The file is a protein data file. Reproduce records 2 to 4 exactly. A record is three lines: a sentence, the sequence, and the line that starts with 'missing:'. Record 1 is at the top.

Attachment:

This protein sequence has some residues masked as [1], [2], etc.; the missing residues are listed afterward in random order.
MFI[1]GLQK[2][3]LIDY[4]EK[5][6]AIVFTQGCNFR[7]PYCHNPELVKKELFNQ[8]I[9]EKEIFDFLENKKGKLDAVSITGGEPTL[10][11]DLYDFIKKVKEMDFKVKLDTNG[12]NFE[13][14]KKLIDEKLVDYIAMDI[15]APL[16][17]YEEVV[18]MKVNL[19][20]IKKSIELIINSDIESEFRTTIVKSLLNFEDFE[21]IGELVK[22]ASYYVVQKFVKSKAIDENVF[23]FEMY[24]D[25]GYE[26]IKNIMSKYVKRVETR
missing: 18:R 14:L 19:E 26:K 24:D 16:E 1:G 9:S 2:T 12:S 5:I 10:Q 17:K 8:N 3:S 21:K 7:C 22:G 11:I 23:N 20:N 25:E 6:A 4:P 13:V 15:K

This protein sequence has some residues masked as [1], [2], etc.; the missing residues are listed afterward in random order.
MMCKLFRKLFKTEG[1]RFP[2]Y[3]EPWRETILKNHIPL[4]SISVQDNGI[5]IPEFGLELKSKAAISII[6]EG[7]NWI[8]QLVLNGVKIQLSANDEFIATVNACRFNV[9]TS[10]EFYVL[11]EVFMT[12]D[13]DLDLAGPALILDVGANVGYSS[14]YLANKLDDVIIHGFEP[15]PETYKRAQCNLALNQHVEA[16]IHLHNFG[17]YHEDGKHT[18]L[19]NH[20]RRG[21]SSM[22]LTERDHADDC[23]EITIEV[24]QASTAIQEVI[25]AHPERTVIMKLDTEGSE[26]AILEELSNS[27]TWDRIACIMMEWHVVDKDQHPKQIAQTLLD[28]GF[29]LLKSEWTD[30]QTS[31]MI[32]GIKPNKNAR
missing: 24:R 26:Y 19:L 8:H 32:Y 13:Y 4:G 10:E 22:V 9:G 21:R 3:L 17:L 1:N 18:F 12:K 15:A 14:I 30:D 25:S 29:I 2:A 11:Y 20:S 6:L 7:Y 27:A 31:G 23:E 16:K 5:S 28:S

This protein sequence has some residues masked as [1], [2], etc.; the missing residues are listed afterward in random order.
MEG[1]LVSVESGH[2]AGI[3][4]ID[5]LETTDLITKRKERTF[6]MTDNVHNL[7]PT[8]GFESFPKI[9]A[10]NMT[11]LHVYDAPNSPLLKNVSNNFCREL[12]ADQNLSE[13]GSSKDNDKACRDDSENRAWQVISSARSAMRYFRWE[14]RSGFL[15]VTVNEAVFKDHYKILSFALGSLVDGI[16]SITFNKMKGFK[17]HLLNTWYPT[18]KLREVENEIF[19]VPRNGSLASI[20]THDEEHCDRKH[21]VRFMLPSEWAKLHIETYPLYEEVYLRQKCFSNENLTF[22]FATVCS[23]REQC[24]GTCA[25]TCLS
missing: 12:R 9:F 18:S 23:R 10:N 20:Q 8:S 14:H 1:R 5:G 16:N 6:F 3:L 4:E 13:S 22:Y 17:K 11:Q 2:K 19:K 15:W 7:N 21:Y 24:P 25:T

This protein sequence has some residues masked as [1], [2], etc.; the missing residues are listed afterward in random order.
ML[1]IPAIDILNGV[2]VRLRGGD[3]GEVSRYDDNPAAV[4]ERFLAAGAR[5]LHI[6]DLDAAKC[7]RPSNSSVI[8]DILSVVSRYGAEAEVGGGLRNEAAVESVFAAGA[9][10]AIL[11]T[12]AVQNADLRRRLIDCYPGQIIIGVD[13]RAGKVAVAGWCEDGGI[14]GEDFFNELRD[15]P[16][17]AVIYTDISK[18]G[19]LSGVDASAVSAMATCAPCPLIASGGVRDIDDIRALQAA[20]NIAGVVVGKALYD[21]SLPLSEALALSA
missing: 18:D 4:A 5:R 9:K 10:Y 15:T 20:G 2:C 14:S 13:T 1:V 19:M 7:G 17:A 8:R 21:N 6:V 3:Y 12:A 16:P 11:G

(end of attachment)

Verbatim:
This protein sequence has some residues masked as [1], [2], etc.; the missing residues are listed afterward in random order.
MMCKLFRKLFKTEG[1]RFP[2]Y[3]EPWRETILKNHIPL[4]SISVQDNGI[5]IPEFGLELKSKAAISII[6]EG[7]NWI[8]QLVLNGVKIQLSANDEFIATVNACRFNV[9]TS[10]EFYVL[11]EVFMT[12]D[13]DLDLAGPALILDVGANVGYSS[14]YLANKLDDVIIHGFEP[15]PETYKRAQCNLALNQHVEA[16]IHLHNFG[17]YHEDGKHT[18]L[19]NH[20]RRG[21]SSM[22]LTERDHADDC[23]EITIEV[24]QASTAIQEVI[25]AHPERTVIMKLDTEGSE[26]AILEELSNS[27]TWDRIACIMMEWHVVDKDQHPKQIAQTLLD[28]GF[29]LLKSEWTD[30]QTS[31]MI[32]GIKPNKNAR
missing: 24:R 26:Y 19:L 8:H 32:Y 13:Y 4:G 10:E 22:V 9:G 21:R 3:L 17:L 1:N 18:F 12:K 15:A 14:I 30:D 25:S 29:I 2:A 11:Y 20:S 6:L 7:Y 27:A 31:G 23:E 16:K 5:S 28:S

This protein sequence has some residues masked as [1], [2], etc.; the missing residues are listed afterward in random order.
MEG[1]LVSVESGH[2]AGI[3][4]ID[5]LETTDLITKRKERTF[6]MTDNVHNL[7]PT[8]GFESFPKI[9]A[10]NMT[11]LHVYDAPNSPLLKNVSNNFCREL[12]ADQNLSE[13]GSSKDNDKACRDDSENRAWQVISSARSAMRYFRWE[14]RSGFL[15]VTVNEAVFKDHYKILSFALGSLVDGI[16]SITFNKMKGFK[17]HLLNTWYPT[18]KLREVENEIF[19]VPRNGSLASI[20]THDEEHCDRKH[21]VRFMLPSEWAKLHIETYPLYEEVYLRQKCFSNENLTF[22]FATVCS[23]REQC[24]GTCA[25]TCLS
missing: 12:R 9:F 18:S 23:R 10:N 20:Q 8:S 14:H 1:R 5:G 16:N 6:F 3:L 4:E 13:S 22:Y 17:K 11:Q 2:K 19:K 15:W 7:N 21:Y 24:P 25:T

This protein sequence has some residues masked as [1], [2], etc.; the missing residues are listed afterward in random order.
ML[1]IPAIDILNGV[2]VRLRGGD[3]GEVSRYDDNPAAV[4]ERFLAAGAR[5]LHI[6]DLDAAKC[7]RPSNSSVI[8]DILSVVSRYGAEAEVGGGLRNEAAVESVFAAGA[9][10]AIL[11]T[12]AVQNADLRRRLIDCYPGQIIIGVD[13]RAGKVAVAGWCEDGGI[14]GEDFFNELRD[15]P[16][17]AVIYTDISK[18]G[19]LSGVDASAVSAMATCAPCPLIASGGVRDIDDIRALQAA[20]NIAGVVVGKALYD[21]SLPLSEALALSA
missing: 18:D 4:A 5:R 9:K 10:Y 15:T 20:G 2:C 14:S 13:T 1:V 19:M 7:G 17:A 8:R 21:N 6:V 3:Y 12:A 16:P 11:G